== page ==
Rhythms of Health

Listen carefully.....Can you hear the clock ticking inside each cell in your body? Probably not, but our health actually revolves around the many clocks inside of us and how well they are aligned with one another. In fact, the most recent Nobel Prize for Medicine was awarded to three scientists who studied our circadian roughly 24-hour) rhythms precisely because they understood how central these rhythms are to our health.

Much of healthcare and, surprisingly even digital approaches to healthcare are ignorant of how critical our body’s clock or clocks are to the optimal timing of medication, surgery, chemotherapy and a host of other interventions. Nor, is there clear recognition of the role of that the  timing of sleep, meals, activity, rest and a host of other behaviors play in determining the course of the chronic medical conditions that account for the majority of disease burden in the developed world.

We are all born with certain genetic vulnerabilities and resiliencies that play out across our lifespan and interact with our environment to produce health or disease. Recent data shows that we have clocks in virtually every cell of our bodies and that the function or malfunction of those clocks is directly related to our health and functioning.

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So, we argue that one of the best ways to measure health is to think about rhythmicity. If we measure rhythms, we can understand health. If we measure changes in rhythms, we can understand the progression into (and out of) disease. Human behavior is not separate from, but simply a reflection of, physiology. Measuring behavioral rhythms can thus provide a biologically-grounded indication of health and disease. There is strong evidence that changes in behavioral rhythms are a reliable indicator of mental health and we have shown how these measurements correlate with, and predict, clinically-validated self-report and clinician-administered measures. The smartphone measurement approach is especially useful because genetic and biological markers are costly and difficult to measure continuously and it is the rare individual who sticks with a wearable device for more than a few months, whereas most individuals keep with them 24 hours a day, 7 days a week for months and years on end.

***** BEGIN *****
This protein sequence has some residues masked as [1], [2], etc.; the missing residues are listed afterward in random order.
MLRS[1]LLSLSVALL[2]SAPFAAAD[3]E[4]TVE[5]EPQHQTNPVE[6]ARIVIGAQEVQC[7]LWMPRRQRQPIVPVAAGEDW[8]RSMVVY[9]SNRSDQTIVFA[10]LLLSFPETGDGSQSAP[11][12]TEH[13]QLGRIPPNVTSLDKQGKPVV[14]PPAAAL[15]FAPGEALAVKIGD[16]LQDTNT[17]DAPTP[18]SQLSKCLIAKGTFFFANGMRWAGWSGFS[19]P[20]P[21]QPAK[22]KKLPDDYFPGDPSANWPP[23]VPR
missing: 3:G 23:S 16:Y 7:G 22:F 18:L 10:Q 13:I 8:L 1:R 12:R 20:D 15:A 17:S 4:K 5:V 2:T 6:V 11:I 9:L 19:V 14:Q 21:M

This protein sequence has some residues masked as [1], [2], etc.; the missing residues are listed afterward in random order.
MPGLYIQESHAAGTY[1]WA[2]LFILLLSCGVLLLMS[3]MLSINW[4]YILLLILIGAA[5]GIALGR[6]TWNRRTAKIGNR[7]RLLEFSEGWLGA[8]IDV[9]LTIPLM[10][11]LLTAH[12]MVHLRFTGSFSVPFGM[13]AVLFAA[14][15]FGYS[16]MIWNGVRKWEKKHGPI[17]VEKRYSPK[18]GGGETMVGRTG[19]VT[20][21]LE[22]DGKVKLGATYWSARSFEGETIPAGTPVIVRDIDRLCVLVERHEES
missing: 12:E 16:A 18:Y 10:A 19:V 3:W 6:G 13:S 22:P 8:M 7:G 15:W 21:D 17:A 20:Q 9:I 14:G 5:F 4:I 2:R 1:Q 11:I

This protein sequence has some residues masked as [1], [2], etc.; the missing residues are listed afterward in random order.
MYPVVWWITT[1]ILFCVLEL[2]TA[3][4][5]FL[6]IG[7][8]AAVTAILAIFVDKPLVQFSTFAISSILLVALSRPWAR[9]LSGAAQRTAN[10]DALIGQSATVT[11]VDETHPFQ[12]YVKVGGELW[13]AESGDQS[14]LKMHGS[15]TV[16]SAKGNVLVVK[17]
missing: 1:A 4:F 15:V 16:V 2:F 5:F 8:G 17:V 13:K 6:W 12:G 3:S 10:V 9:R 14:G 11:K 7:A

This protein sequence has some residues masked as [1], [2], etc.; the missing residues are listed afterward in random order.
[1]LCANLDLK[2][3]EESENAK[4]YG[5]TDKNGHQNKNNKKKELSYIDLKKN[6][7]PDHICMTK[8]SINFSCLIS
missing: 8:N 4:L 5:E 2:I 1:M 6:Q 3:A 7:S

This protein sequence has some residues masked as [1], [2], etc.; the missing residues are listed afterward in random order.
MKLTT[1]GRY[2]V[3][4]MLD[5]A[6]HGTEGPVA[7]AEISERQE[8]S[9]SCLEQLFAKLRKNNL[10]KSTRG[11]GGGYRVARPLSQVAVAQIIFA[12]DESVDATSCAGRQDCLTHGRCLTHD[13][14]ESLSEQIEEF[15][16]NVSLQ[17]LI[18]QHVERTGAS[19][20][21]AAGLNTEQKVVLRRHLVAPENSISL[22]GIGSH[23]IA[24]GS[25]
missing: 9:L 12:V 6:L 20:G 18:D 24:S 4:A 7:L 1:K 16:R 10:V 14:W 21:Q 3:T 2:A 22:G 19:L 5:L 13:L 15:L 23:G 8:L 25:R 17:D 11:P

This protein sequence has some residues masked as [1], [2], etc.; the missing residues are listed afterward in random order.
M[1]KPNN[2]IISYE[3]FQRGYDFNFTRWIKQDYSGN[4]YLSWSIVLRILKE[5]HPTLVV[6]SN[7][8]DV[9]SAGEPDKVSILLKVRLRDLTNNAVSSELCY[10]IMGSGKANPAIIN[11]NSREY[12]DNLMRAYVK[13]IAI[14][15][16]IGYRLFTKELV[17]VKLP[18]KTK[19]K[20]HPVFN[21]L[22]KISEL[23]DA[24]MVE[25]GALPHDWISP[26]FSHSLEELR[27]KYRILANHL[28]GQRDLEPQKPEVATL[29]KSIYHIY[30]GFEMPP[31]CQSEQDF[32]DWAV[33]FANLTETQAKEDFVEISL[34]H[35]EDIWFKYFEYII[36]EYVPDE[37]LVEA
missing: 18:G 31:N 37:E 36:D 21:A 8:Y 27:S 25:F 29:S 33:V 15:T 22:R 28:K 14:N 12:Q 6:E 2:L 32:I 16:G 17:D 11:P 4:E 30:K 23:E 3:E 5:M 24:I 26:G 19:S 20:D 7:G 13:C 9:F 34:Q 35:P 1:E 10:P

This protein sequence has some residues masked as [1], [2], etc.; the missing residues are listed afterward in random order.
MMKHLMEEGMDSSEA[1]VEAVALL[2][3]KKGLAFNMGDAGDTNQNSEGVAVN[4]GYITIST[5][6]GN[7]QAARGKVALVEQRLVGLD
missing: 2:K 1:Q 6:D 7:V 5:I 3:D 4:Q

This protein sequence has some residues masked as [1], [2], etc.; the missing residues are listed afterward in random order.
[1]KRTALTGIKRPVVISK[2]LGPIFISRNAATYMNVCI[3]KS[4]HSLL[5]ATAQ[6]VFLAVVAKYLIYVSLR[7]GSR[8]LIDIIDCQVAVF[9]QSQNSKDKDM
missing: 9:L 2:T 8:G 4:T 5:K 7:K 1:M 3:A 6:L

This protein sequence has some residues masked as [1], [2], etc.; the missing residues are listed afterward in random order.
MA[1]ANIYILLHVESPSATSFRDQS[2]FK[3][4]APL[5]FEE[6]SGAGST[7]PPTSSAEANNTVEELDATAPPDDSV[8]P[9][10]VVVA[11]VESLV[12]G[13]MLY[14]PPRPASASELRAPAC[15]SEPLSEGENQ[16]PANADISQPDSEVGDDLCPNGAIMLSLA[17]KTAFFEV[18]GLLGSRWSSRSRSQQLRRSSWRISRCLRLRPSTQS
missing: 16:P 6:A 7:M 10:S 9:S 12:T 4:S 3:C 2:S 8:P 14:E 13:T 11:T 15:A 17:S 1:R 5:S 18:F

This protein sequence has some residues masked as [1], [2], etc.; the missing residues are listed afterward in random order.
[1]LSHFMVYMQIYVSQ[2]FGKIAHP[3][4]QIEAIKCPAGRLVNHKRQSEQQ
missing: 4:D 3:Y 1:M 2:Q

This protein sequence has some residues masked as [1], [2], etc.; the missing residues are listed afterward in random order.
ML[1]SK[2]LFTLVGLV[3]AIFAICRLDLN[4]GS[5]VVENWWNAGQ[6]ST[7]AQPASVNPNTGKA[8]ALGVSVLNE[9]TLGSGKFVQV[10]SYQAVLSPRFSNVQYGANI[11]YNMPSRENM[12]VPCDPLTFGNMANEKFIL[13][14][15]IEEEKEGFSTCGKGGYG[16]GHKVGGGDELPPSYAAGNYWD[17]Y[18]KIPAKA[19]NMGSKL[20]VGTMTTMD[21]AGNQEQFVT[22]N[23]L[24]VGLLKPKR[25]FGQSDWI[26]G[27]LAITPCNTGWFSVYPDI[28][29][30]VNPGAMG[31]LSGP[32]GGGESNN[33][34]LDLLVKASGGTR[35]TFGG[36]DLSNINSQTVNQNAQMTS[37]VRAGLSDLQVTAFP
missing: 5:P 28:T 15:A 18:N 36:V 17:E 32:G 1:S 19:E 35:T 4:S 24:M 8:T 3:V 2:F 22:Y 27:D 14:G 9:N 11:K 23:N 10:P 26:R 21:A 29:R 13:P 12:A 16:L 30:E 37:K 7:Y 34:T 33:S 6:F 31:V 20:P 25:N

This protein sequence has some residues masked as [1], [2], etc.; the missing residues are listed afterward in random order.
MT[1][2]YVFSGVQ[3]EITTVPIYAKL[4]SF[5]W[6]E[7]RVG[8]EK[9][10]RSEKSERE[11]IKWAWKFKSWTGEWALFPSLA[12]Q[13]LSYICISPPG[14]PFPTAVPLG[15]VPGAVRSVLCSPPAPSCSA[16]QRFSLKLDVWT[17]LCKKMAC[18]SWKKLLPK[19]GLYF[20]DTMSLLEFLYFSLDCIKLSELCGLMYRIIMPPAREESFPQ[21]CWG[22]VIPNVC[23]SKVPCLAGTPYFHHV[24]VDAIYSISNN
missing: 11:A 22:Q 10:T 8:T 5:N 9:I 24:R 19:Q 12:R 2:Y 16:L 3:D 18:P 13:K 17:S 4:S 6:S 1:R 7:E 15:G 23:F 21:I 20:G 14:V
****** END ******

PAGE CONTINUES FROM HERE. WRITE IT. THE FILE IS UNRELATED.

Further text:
At HealthRhythms we bring to bear a selected group of behavioral rhythms measures related to sleep, activity, mobility, speech, and technology use by (i) continuously measuring these rhythmic parameters (ii) detecting changes in rhythms and health early and then (iii) providing the opportunity for patients themselves and/or their clinicians to help patients lead lives characterized by more regular, health supporting routines.

The real world is continuous and non-linear. Most conventional scales that measure health are cross-sectional and linear and that is true whether we are talking about depression or blood pressure. The enormous advantage of HealthRhythms’ sensing approach is that it provides a continuous and comprehensive assessment of changes in rhythms over time. By looking at behavior continuously and dimensionally (rather than dichotomously e.g. depressed/not depressed) we see things as they really are. HealthRhythms is continuing to gather more evidence of the key role of rhythms across more populations and creating tools that providers and patients can use to provide feedback and stabilize behavioral rhythms.

Originally appeared @ Junto Health https://juntohealth.org/blog/healthrhythms

MARK MATTHEWS